Providentissimus Deus - AAS 23 (1931) 433-438
Acts of Pius XI

Saint Robert Bellarmine, Cardinal of the Roman Church, of the Society of Jesus, is Declared Doctor of the Universal Church.

(Translated by a Catholic layman. Paragraph breaks added.)

Pius XI

For a perpetual remembrance of the matter. God in his great providence has from the beginnings of Christ's Church even up to more recent times continually raised up men distinguished by learning and holiness to defend and illuminate the truths of the Catholic faith and opportunely to repair the damage inflicted by heretics on those same Christian truths.

Among these men [i.e. distinguished by learning and holiness], Saint Robert Bellarmine, Cardinal of the Roman Church, of the Society of Jesus, is without the slightest doubt to be counted. Even from the days of his most holy death he was called “an outstanding man, a distinguished theologian, an ardent defender of the faith, the hammer of heretics” and he was also declared to be “as pious, prudent and humble, as he was generous to the poor”. No wonder then that, with all canonical processes having at last being fulfilled, in Our own times and by a particular counsel of Divine Providence, the man himself was elevated to the honours of the altar. For in an Apostolic letter published under the ring of the fisherman on the 13th of May 1923, we bestowed upon Robert Bellarmine the title of Blessed. Then, when we were celebrating the fortieth year of our priesthood, together with the Blessed martyrs of the Society of Jesus who were put to death for the faith in the regions of North America, and Blessed Theophilus of Corte, of the Order of [Friar] Minors, in the sacrosanct patriarchal Vatican basilica last year, on the sacred solemnity of Saints Peter and Paul the Apostles, we inscribed the same Blessed Robert into the catalogue of Saints.

That was right and fitting, since the Saint himself was the most brilliant glory of the Catholic episcopate, of the College of Cardinals, of the famous Society of Jesus which produced for the Church so great a man and most diligently cultivated its student. For upon entering the same fertile Society, Saint Robert was so adorned with the peculiar virtues of a true comrade of Jesus, that he seemed altogether to be the ornament and glory of his companions, and the stimulus and model for them too. In the same order he ascended and held nearly all the ranks; he was a student in the Politian College, then in the Society a novice, a scholasticus, religious, master, sacred preacher, professor, spiritual director, rector, provincial: in discharging all these duties he is perpetually to be cited as a model; in the same manner did he carry out the offices of the church entrusted to him, so much so that in all of them he proved himself to be outstanding: as a man devoted to studies, as a writer, as a theologian and consultant for the Roman Congregations, as one appointed to the pontifical legations, as a bishop, and finally as a Cardinal of the Holy Roman Church, he showed himself to be endowed with integrity and force of heart and mind, with sanctity of morals, with the highest consciousness of his duty.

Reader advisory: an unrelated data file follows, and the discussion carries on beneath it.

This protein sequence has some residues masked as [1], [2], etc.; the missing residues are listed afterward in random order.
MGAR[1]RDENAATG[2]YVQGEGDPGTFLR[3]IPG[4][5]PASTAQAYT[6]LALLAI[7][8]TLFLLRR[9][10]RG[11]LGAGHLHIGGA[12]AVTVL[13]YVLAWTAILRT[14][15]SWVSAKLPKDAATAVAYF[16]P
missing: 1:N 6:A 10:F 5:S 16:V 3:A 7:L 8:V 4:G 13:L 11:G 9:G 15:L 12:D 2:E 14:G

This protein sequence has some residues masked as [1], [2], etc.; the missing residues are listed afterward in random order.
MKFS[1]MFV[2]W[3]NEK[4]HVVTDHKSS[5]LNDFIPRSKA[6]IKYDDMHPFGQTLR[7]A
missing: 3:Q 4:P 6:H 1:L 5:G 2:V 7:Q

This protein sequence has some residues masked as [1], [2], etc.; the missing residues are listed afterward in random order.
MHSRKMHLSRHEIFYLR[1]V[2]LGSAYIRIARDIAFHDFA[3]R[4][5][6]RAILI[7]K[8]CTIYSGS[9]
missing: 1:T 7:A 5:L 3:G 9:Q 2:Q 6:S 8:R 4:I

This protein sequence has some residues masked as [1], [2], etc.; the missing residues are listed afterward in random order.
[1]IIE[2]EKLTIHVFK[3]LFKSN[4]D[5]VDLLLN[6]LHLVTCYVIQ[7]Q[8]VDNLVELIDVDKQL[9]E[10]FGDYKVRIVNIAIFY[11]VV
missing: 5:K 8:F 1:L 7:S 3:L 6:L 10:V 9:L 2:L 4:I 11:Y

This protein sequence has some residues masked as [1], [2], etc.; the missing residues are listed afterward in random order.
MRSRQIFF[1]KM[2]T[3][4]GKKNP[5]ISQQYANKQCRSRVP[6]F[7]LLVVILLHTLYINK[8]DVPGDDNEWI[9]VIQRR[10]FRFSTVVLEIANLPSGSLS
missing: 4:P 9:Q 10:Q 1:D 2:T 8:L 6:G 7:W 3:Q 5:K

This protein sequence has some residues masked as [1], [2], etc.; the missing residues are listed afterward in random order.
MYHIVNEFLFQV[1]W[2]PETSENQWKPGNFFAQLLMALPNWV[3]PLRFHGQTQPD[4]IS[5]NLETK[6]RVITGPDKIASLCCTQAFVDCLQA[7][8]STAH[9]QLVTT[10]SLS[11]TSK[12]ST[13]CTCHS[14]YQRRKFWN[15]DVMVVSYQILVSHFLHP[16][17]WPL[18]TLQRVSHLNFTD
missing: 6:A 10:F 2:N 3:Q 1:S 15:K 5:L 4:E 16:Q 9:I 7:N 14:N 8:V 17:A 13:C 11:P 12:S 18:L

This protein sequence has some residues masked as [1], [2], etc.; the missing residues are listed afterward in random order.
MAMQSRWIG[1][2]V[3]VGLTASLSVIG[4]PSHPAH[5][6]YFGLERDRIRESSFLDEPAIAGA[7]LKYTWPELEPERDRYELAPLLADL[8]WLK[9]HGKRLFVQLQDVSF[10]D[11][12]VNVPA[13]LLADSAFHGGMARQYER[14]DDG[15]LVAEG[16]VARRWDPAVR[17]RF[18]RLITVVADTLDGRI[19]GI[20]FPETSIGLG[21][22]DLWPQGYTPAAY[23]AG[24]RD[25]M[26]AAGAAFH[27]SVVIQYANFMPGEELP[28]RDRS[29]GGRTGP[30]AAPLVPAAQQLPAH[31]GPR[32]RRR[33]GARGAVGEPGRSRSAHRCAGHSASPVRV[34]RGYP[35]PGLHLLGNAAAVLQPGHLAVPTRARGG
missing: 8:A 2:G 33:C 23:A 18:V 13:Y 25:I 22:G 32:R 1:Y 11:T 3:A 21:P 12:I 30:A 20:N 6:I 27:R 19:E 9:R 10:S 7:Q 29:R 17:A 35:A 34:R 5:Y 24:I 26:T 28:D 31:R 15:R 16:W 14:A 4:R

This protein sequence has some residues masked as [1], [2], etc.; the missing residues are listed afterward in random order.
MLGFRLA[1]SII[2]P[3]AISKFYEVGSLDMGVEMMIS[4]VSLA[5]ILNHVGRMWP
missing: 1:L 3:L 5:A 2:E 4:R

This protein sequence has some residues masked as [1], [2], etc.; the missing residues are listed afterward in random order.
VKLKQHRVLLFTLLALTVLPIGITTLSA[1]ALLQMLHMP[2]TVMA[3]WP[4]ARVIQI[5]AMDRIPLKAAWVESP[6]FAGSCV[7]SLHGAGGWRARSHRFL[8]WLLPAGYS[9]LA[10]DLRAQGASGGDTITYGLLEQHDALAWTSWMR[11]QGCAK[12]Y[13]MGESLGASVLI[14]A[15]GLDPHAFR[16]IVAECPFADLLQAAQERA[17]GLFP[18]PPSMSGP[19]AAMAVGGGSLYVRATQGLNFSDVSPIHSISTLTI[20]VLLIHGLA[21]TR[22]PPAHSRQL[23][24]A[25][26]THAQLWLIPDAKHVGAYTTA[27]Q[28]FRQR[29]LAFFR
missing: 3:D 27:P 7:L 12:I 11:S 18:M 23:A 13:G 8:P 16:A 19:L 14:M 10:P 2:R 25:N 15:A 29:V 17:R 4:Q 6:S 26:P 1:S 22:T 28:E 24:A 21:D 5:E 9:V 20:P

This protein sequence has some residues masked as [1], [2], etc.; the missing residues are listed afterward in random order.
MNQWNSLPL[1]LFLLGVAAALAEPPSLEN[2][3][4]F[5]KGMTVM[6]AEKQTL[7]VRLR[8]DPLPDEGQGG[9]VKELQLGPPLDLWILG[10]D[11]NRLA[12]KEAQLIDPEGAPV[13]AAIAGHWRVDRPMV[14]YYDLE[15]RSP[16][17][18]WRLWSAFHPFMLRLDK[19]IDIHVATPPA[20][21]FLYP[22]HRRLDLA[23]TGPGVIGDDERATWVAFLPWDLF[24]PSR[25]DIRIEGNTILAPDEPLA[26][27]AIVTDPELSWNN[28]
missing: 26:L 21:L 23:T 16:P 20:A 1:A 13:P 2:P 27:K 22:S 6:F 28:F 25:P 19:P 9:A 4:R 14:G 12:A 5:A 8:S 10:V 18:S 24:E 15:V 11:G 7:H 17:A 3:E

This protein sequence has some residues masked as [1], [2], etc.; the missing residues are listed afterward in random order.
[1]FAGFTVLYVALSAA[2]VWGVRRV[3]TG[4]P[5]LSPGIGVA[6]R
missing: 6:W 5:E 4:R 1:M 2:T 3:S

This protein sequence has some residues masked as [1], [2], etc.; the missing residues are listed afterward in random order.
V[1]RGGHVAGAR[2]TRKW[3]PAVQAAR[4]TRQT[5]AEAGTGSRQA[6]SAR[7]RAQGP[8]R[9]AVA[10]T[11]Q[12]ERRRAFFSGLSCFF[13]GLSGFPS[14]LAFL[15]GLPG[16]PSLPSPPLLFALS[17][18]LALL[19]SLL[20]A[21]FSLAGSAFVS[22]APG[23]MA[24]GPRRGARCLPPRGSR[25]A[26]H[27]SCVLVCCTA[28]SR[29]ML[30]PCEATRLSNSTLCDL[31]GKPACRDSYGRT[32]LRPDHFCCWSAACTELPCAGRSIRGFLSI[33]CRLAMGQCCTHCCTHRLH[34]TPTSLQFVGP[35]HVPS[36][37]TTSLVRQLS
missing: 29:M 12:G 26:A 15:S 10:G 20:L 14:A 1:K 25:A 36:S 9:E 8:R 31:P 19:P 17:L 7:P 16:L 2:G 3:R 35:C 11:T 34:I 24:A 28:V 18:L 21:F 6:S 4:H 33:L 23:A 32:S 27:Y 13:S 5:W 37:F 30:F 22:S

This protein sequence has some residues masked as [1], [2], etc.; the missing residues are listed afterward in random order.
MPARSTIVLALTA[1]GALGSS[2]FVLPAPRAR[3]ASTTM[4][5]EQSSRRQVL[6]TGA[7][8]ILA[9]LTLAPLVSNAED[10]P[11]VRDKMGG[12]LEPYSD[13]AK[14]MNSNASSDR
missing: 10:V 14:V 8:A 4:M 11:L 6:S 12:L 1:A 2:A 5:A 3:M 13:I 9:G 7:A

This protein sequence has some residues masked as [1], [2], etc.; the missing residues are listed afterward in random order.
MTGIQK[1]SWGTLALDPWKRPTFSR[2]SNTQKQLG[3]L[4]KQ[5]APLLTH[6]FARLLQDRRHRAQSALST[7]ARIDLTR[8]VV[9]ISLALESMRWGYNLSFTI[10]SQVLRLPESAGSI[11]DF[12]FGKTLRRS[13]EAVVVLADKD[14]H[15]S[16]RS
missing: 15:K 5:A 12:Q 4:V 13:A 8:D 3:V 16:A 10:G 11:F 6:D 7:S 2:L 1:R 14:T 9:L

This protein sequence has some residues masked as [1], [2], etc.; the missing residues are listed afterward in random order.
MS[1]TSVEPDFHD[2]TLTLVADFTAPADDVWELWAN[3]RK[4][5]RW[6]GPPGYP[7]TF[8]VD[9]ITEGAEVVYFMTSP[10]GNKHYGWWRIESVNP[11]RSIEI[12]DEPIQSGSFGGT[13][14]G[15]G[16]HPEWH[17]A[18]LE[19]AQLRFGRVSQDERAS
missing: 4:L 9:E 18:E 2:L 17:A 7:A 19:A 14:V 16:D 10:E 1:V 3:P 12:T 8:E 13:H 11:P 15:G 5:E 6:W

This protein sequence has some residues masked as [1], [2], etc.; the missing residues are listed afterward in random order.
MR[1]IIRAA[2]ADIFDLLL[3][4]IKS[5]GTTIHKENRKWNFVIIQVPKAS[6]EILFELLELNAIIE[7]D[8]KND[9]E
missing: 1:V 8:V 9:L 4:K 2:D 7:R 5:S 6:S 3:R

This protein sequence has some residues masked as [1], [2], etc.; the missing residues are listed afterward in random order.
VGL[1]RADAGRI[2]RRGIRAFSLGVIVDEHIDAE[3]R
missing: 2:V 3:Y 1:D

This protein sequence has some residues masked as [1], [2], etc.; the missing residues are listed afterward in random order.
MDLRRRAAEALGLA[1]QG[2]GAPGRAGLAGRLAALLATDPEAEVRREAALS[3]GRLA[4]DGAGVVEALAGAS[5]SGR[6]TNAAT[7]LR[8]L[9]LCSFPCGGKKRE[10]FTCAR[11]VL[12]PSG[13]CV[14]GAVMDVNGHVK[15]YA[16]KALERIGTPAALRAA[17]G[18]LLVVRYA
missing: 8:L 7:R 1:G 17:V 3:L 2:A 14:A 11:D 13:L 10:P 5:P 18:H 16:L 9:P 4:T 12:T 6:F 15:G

Our predecessor Clement VIII who desired to make him though “unwilling and reluctant to no avail” a Cardinal of the Roman Church, praised him greatly, since at that time “with respect to learning, the Church of God had no equal”. But the rich fruits of this singular learning Saint Robert gave back throughout his life even unto old age. When he was still a youth he wrote the Elements of the Hebrew Language and he also composed in a very learned manner a book On Ecclesiastical Writers, although this was published somewhat later. Afterwards and throughout his whole life he worked painstakingly on the Sacred Scriptures so that, in preparing an edition of the Septuagint and an edition of the Vulgate, having been called upon by the popes for that purpose, he achieved a success [marked by] greater refinement and carefulness. He pursued all the departments of sacred teaching with the utmost constancy even up to his death. Even in the exchange of letters with acquaintances - letters which were sent throughout almost the whole world and of which a great number are extant today -- he exerted himself in these departments of teaching most fruitfully. And it was with great zeal that he lent his aid to the Apostolic Congregations, and in the handling of the gravest matters, even of the Eastern Church, he exhibited shining testimonies of his learning and prudence. That is also confirmed abundantly by the same documents most of which still lie hidden and unpublished in the archives of the Congregations. The same vota -- as they are called - “pertain to questions of faith, of the sacred rites, of the understanding of the Scriptures and of other controversies of that kind”, in which Saint Robert was continually engaged.